Study programs for an experienced architect



I am 32, an architect (equivalent to RIBA Pt.2 qualification, Architect title is protected in my country but we refer to Pt.2 graduates as Architects in general anyway), and have 10 years of experience. Sat for my professional exams last year, pending a paper re-sit.

Long story short, I've decided to go back to studying because I'm tired of not wanting to go to work at a 200-person office with a system that wasn't conducive for a creative environment. Sounds like a corporate burn-out? Probably is. 

As we are in the middle of a pandemic and the traditional soul-finding travels are tricky to do, I thought I would go back to school, add on some skills and knowledge, and hopefully go back into the world with new career goals.

As I am not studying to get registered, I have more freedom to choose study programs. I hope to reconnect with the creative/artistic side of architecture while I'm at it.

I'm leaning towards a second Master's, not a Ph.D. I've gone through the BAM ranking among others and already looked up my program options.

My question is very simple - What studies/ programs would add value to my working experience?

I've considered landscape architecture, as I've always felt that it's a branch of study that is important. I've also considered anything technology-related like fabrication, computation, etc. just because many employers nowadays seem to look for tech-savvy architects. 

I am not interested in project/construction management. That's where my soul died if I'm being honest. 

If you ask me what I am really interested in, it's history and architectural journalism, but I don't feel like I want to go back to school for it at this point.

Would appreciate your feedback!

Aug 14, 21 1:05 pm

I guess my question is, what is your goal after? Own firm, different role in a practice, a completely different venture? What about an MFA? That connects with your desire to be creative, without starting over on a firm so to speak.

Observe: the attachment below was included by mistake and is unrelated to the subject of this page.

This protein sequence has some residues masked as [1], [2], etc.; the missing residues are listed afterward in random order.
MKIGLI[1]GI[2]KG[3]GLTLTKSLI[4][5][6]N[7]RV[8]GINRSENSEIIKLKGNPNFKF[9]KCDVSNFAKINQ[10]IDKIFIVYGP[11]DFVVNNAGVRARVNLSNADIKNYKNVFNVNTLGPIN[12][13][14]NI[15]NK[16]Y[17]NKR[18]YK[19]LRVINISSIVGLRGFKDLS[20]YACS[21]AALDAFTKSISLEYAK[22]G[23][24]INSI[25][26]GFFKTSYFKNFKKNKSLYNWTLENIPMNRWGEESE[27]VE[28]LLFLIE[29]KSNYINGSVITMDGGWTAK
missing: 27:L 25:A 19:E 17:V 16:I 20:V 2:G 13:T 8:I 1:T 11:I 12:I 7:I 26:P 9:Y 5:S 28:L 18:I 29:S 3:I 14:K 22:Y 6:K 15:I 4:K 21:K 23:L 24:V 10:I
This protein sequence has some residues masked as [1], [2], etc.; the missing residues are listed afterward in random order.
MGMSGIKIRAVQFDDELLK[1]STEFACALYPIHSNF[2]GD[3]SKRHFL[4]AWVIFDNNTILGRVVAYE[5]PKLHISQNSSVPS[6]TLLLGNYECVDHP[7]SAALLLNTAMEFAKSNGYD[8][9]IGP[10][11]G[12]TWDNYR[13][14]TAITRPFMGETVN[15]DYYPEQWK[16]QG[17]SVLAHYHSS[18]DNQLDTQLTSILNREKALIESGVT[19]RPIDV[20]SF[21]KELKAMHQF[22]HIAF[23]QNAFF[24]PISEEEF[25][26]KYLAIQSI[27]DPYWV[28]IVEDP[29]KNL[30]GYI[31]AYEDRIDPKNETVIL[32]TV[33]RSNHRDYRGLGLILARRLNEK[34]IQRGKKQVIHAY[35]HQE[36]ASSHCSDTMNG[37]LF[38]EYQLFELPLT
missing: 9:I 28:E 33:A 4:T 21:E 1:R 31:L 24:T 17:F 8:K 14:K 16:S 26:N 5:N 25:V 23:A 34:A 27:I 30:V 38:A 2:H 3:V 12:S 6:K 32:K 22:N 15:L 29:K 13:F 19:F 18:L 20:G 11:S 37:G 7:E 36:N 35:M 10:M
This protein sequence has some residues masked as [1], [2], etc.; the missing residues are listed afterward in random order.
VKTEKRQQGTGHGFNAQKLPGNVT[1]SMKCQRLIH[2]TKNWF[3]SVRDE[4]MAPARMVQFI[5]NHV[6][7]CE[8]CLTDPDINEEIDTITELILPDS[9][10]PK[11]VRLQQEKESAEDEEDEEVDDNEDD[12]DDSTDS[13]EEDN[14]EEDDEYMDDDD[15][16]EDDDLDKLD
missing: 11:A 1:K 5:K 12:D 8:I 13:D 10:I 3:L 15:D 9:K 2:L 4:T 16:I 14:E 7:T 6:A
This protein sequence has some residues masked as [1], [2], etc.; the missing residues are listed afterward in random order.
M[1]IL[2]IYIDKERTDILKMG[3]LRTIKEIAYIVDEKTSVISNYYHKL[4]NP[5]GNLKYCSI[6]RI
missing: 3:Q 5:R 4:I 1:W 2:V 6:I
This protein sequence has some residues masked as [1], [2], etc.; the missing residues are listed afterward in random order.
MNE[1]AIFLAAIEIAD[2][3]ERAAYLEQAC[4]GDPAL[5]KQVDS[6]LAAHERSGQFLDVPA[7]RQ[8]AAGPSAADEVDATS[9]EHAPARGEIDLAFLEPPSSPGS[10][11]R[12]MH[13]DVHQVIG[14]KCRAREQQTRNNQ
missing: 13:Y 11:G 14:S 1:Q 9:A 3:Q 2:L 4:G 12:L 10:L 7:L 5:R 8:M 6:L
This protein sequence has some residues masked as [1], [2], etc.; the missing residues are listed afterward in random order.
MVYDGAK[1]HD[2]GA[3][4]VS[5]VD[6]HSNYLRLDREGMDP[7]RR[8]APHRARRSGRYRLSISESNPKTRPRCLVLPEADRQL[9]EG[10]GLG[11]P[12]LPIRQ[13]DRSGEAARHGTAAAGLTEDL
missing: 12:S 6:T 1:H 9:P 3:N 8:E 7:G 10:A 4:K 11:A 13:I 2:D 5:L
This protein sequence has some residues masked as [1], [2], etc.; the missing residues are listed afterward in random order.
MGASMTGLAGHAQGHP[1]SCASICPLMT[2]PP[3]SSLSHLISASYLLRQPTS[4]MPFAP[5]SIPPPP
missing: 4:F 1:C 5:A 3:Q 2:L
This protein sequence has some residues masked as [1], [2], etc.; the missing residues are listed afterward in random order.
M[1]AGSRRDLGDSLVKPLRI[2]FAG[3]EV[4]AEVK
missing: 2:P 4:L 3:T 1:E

Aug 14, 21 4:35 pm  · 
1  · 

Hi! I see myself returning to an office eventually and going back to school is sort of like a break. It would just be great to study subjects which would give me an added advantage once I re-enter the profession. I hadn't considered an MFA, maybe I can look into it. Thanks for the suggestion!

Aug 15, 21 7:44 am  · 
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Given your interest... look for historic architecture non-profits and local agencies and volunteer. Start making connections. That leads to training and various opportunities; always learning. 

I started with a local historic non-profit whose goal was to help locals appreciate historic architecture and educate them about maintenance and various grants. That ended up with me getting appointed to the historic board. Which included training and certifications; which introduced me to historic architects, the players around town, as well as the national park service architects... who I helped, first as a volunteer, then they hired my firm to do restorations and maintenance projects knowing my credentials and level of expertise plus who I was. 

You don't have to rely on the firm you are with to expose you to various kinds of work architects do... go find it yourself. No need to go back to school either; plenty of passionate people out there more than happy to share their knowledge... you just need to find them.

Aug 16, 21 4:16 pm  · 
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atelier nobody

If I were in your situation, I'd be looking for a Masters in Building Science.

Aug 16, 21 4:54 pm  · 

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Mar 23, 23 2:31 am  · 

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